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The optimal way to create a set of records with FactoryBot.create_list & FactoryBot.build_list

Hernan Velasquez
Ruby on Rails, Javascript frameworks and general web development
・3 min read

The purpose

Recently I advised a fellow Rubyist trying to create 20 records in rspec to change something like:

# arbitrarily, assign even numbers to employee_number in this example
let(:first) { create (:employee, employee_number: 2) }
let(:second) { create (:employee, employee_number: 4) }
let(:third) { create (:employee, employee_number: 6) }
let(:fourth) { create (:employee, employee_number: 8) }
let(:fifth) { create (:employee, employee_number: 10) }
...
let(:tenth) { create (:employee, employee_number: 20) }
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To something like:

let(:employees) { create_list(:employee, 20) } 
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But unfortunately this wasn't that simple, so I want to share this quick write up to expose the problems we faced and the final solution we reached.

The uniqueness validation

For the sake of this example, let's build our employee model as:

class Employee
   validates_uniqueness_of :employee_number
end
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And the migration:

   add_column :employees, :employee_number, :integer, default: 0
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So any attempt to call create_list will result in an exception Validation failed: employee_number should be unique since FactoryBot will try to create the 20 records with this field in 0. Even trying:

let(:employees) { create_list(:employee, 20, employee_number: 20) } 
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Will also fail since FactoryBot will try to create the 20 records with this field in 20.

First approach, the block

Reading FactoryBot documentation, we found that you can pass a block to create_list to manipulate the record to be created, so our next approach was doing:

let(:employees) { 
  create_list(:employee, 20) do |record, i|
    # arbitrarily, assign even numbers to employee_number in this example
    record.employee_number = i * 2
  end
} 
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First approach failed, why?

Unfortunately FactoryBot folks haven't documented the use of the block properly. When we read the docs the first time, we believed that create_list was built as something like

def create_list
  object = build the object
  yield(object) if block_given?
  object.save!
end
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But the way they built this was something like:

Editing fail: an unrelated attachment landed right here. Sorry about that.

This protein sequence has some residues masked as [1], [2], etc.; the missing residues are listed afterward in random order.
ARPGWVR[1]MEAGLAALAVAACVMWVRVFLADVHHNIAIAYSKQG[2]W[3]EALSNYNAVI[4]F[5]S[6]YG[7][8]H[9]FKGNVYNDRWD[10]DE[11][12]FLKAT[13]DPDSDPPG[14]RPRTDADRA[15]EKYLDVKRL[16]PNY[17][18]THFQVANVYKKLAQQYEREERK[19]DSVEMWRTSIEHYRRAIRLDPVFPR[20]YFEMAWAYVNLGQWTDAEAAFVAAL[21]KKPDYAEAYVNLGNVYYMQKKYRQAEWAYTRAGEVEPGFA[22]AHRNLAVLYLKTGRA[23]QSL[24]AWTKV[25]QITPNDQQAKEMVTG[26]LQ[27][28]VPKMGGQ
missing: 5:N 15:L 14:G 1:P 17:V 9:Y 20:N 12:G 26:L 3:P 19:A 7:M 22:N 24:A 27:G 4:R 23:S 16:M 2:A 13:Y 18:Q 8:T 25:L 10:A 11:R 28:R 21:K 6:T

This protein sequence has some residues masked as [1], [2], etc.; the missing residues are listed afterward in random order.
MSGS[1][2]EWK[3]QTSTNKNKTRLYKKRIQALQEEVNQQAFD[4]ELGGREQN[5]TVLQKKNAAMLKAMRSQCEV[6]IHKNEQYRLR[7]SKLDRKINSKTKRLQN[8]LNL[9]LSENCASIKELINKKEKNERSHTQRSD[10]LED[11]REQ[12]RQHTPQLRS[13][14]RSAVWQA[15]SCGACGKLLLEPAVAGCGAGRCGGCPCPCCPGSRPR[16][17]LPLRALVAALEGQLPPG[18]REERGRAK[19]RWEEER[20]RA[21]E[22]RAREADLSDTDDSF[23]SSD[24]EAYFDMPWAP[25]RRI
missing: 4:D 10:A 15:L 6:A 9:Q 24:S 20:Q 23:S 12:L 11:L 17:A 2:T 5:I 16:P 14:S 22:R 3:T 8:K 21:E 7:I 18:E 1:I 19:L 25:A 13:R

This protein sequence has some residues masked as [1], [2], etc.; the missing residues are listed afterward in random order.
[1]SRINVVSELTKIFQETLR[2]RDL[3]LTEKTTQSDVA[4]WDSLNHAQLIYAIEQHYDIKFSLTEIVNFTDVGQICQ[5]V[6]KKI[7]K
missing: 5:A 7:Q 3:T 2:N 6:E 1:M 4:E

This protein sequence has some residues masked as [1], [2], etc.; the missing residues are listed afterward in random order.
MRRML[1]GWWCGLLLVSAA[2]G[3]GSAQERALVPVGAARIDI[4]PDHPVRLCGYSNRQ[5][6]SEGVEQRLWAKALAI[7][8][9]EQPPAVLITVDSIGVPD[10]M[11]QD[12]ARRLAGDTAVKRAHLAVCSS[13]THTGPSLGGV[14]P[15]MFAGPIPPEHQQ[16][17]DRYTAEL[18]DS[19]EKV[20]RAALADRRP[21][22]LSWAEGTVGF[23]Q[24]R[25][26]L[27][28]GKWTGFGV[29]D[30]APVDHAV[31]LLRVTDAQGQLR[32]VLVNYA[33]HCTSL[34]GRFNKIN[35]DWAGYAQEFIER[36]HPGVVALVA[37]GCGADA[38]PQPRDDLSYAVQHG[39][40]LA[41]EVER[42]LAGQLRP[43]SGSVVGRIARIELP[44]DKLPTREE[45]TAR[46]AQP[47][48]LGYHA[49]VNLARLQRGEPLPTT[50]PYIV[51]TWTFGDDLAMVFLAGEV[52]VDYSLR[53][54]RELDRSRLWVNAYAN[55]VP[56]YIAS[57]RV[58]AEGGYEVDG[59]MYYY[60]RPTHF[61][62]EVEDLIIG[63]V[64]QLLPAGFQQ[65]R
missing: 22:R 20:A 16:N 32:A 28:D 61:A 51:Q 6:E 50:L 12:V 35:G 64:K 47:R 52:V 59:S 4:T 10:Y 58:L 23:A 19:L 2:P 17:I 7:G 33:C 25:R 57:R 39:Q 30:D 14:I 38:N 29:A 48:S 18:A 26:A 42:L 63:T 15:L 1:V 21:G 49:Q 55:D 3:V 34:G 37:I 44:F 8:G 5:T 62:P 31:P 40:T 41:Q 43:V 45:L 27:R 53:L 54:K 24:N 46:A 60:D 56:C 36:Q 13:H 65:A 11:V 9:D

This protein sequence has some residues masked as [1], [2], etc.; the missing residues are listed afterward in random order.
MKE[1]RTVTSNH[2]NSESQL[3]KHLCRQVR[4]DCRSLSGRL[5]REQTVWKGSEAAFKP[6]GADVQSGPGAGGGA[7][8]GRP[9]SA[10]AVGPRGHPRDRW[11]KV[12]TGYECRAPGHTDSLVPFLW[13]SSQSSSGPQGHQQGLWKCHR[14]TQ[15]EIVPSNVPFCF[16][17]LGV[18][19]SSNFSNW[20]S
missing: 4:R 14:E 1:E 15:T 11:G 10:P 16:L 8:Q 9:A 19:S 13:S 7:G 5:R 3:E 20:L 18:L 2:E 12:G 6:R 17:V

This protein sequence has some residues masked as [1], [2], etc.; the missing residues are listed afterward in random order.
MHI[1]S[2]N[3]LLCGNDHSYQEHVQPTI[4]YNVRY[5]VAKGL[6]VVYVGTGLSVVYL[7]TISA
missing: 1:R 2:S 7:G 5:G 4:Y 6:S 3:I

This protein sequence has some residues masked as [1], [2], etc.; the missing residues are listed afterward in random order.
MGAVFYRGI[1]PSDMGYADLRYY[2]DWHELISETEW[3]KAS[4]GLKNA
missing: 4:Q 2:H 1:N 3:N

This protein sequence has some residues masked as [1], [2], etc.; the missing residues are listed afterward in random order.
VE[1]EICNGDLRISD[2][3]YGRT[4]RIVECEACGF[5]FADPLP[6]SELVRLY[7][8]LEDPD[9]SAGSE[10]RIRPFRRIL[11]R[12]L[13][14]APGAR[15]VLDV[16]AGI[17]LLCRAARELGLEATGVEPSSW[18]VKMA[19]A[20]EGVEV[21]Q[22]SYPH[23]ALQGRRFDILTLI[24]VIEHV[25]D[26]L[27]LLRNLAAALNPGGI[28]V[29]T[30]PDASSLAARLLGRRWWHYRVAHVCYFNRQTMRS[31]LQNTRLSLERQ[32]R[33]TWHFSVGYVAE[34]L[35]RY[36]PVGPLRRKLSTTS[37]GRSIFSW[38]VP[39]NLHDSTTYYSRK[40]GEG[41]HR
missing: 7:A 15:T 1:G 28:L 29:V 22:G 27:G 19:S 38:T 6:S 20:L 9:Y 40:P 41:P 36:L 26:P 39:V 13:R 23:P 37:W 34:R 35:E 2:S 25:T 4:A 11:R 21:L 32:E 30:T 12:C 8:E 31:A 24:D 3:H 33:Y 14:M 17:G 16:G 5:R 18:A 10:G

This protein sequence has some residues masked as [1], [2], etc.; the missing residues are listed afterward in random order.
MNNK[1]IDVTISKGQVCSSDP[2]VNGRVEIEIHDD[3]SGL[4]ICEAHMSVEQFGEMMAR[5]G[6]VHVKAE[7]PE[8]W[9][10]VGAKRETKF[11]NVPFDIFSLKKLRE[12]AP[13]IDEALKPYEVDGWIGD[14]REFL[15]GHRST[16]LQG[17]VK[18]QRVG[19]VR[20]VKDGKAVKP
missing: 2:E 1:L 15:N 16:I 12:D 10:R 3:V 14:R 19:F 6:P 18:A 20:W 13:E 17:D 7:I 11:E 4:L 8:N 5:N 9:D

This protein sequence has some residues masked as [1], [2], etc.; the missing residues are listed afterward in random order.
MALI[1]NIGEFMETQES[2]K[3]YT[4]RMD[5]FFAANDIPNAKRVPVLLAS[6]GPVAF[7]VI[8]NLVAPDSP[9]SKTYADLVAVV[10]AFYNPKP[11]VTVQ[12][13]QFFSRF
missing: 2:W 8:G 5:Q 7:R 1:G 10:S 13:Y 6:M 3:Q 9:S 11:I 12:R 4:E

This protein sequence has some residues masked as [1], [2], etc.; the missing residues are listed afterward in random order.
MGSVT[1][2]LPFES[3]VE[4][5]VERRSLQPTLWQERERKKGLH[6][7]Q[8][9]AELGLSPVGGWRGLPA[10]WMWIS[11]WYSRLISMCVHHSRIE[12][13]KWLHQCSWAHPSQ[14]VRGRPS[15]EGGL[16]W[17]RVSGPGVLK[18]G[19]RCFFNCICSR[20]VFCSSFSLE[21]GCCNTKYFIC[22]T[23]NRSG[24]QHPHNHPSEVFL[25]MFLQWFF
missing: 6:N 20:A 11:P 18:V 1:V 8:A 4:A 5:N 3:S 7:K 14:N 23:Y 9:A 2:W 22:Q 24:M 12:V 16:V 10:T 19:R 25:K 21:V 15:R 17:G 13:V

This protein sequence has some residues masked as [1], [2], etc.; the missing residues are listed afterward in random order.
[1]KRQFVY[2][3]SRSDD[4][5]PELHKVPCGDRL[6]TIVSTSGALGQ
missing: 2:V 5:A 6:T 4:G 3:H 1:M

def create_list
  object = build the object
  object.save!
  yield(object) if block_given?
end
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So what we see here is the same effect of:

let(:employees) { create_list(:employee, 20) } 
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Trying to create 20 employees with employee_number set to its default value, 0, basically because he is saving the object before giving us the opportunity to manipulate the employee_number as we see fit.

Second approach, saving in the block.. will it work?

So yeah... next think we thought of was doing:

let(:employees) { 
  create_list(:employee, 20) do |record, i|
    # arbitrarily, assign even numbers to employee_number in this example
    record.employee_number = i * 2
    record.save!
  end
} 
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But, this will work? The answer ..... NOPE... but, why?

On the first iteration, it will create an employee with employee_number 0 * 2 = 0

On the second iteration, expect FactoryBot to create an employee with employee_number 1 * 2 = 2, but as he creates the record before yielding, then it first creates the record with its default (guess what, 0), so yeap, we'll get Validation failed: employee_number should be unique again.

Even if we don't have the uniqueness validation, it seems weird to create a persisted object (insert) to immediately update it (update).

Third and final approach, using build_list instead.

So, how is the best way to create a set of records using FactoryBot when you have weird validations to take care of?

let(:employees) { 
  build_list(:employee, 20) do |record, i|
    # arbitrarily, assign even numbers to employee_number in this example
    record.employee_number = i * 2
    record.save!
  end
} 
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build_list was intended to just build the object in memory without persisting them, so we can use it in combination to save! within a block to create the list we wanted without triggering the validations before saving them.

Its better to use save! instead of save so you will see any other validation error in case it happens to you.

Happy testing!

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